The pictographs shown above are two components of a rock art complex located near Devil's Lake at the southeast foot of the South Sister Volcano in the Oregon High Cascades. This group of pictographs is found on boulders of obsidian that are located at the southernmost member of a 6 km-long alignment of Holocene rhyodacitic obsidian domes. The pictographs are unique in Oregon because they are found on geologically-recent rocks - the eruption of the volcanic tephra that immediately preceded the extrusion of the obsidian domes has been well dated at about 2,000 14C years (Scott 1987). The unique association of radicarbon dates and obsidian eruptions make these pictographs the most solidly dated of any in Oregon. First described by Luther S. Cressman in 1937 (printed upside down), and later by Loring and Loring (1982), the rock art at this site has been successfully restored after suffering serious spray paint damage by vandals. The now unmarked site is located only a few meters from a major Cascades highway. The line drawing of the pictograph was extracted from an early cultural resource overview conducted for the Deschutes National Forest (Dudley et al. 1979:452).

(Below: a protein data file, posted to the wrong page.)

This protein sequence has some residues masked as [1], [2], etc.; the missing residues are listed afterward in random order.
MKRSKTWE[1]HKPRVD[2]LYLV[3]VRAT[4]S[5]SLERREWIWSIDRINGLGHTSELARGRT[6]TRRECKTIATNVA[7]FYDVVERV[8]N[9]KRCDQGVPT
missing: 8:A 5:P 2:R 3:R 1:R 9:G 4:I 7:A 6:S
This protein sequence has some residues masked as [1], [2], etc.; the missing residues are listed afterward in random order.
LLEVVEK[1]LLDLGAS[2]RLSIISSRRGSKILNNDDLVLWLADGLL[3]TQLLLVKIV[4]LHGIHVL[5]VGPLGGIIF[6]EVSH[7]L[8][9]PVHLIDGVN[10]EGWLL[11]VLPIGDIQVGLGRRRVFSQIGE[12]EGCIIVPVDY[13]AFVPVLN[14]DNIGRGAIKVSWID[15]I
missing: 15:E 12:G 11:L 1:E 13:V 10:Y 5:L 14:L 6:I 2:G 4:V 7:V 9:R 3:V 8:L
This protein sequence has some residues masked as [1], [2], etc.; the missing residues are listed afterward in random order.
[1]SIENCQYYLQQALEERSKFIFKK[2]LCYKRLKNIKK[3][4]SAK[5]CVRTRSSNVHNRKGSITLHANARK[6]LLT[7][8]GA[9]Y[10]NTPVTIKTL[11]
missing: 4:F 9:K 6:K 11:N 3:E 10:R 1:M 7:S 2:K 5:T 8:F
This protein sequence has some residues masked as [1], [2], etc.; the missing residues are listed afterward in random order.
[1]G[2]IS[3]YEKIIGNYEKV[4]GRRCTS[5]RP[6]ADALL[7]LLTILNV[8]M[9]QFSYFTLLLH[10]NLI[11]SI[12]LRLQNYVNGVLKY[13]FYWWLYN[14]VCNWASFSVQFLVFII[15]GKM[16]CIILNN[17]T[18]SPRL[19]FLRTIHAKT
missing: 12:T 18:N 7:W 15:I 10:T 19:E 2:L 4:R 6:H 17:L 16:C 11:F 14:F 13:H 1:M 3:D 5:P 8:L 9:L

Cressman, Luther S. (1937) Petroglyphs of Oregon. University of Oregon Monographs, Studies in Anthropology No. 1, Eugene, Oregon.
Dudley, James, Rick Bryant, and David Eisler (1979) Cultural Resource Overview: Deschutes National Forest. Pro-Lysts, Eugene, Oregon.
Loring, J. Malcolm and Louise Loring (1982) Pictographs and Petroglyphs of the Oregon Country, Part I: Columbia River and Northern Oregon. University of California Archaeology Monograph 21, Los Angeles, California.
Scott, William E. (1987) Holocene Rhyodacitic Eruptions on the Flanks of South Sister Volcano, Oregon. In The Emplacement of Silicic Domes and Lava Flows, edited by J. H. Fink, pp. 35-53. Geological Society of America Special Paper 212.